I've heard cleverer gardeners than me pointing out that the reason the White Garden at Sissinghurst works because it is actually grey, green and white. If it was white only, it would look like a bad accident between a meringue lorry and a milk float, messy, frothy, indistinct, we've all seen them. Box and artemisia as well as the lovely brick paths set off the lilies, roses and other beautifully grown plants to make for an atmosphere of elegance and serenity at Sissinghurst some of us try to create in our gardens.
At Charnwood in April, the lovely willow leaved pear, white, green and grey are all together in one plant and make for a subtle but stunning combination that many of our garden visitors comment on. Underplanted with white daffodils and bluebells in the spring green grass, the planting scheme works well, albeit for a short time.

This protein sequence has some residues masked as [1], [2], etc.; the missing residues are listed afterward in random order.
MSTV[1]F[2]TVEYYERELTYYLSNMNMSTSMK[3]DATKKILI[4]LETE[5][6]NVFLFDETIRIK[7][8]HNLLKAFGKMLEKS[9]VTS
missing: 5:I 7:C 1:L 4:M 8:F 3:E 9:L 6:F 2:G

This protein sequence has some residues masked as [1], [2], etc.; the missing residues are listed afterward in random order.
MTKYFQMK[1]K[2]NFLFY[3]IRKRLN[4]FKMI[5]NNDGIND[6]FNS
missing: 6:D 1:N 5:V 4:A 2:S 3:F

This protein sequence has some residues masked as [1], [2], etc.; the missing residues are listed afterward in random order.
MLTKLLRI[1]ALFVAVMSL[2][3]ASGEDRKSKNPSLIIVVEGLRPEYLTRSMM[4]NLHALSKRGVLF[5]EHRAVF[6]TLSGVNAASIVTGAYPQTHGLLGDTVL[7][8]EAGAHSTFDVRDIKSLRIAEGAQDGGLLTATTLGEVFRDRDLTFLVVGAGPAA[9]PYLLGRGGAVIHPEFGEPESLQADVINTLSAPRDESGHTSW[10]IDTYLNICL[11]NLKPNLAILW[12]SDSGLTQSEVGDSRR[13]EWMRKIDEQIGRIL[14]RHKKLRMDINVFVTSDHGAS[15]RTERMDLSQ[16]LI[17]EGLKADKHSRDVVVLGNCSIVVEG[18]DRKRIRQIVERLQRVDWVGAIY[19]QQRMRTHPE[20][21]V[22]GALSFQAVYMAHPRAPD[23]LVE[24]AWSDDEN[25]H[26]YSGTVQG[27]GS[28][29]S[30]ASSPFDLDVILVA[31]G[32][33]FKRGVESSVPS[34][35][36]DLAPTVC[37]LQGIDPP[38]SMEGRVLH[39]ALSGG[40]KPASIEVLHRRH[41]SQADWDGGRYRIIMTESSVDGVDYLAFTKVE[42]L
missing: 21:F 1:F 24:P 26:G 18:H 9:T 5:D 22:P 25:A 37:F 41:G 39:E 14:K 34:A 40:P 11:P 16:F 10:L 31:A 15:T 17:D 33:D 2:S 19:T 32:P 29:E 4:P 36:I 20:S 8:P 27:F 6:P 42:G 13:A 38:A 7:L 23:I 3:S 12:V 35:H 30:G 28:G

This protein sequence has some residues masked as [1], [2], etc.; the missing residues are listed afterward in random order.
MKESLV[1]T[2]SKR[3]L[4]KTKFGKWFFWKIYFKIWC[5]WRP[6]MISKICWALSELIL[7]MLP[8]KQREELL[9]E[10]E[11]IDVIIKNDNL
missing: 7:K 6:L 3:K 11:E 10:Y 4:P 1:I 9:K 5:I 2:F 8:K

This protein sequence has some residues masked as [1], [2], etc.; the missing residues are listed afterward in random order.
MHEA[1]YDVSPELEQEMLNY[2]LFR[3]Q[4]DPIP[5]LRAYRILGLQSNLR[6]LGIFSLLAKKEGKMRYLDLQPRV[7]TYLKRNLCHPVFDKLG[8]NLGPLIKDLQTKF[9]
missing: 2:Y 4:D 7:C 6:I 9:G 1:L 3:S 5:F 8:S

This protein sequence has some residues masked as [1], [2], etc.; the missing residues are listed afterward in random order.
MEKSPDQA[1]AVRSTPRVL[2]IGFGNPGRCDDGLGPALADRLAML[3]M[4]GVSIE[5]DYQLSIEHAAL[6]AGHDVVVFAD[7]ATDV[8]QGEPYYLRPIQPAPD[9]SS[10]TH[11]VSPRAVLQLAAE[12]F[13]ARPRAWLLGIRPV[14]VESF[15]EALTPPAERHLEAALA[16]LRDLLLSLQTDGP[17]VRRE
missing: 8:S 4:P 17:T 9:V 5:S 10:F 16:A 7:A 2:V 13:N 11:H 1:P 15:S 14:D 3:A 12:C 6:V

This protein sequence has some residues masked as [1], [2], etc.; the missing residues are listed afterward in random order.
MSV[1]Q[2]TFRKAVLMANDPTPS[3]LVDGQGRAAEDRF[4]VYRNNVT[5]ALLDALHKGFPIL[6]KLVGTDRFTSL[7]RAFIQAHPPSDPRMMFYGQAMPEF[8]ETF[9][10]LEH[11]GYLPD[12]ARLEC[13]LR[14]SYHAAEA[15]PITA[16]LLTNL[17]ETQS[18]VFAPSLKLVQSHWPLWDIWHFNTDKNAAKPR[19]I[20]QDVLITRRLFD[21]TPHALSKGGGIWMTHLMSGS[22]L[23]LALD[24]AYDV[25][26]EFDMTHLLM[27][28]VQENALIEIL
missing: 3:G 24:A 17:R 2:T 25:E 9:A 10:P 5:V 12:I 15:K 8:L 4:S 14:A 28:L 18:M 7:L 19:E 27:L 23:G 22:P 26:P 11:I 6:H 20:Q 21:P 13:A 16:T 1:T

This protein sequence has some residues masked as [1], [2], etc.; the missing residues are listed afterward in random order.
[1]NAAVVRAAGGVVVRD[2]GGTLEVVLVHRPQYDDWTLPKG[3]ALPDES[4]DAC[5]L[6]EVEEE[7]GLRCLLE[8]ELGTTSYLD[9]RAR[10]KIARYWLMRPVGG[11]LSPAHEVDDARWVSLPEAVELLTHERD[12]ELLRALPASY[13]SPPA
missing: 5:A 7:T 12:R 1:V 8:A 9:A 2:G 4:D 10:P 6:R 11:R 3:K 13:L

Grey and green will set off many colours. Our long back border here was, unitl recently, full of deep purple tulips 'Van de Neer' which looked good and being sturdy fairly short stemmed bulbs stood upright among stachys and emerging leaves of perennials and foxgloves. Next will come penstemons, peonies, poppies, iris, artemisia 'valierie finnis', several varieties of euphorbia, and others I've forgotten for now!
Pictures from left to right: Tulip Van de Neer, Thalia daffs and buebells under the willow leaved pears and a view of the back border. All taken April 2012 at Charnwood.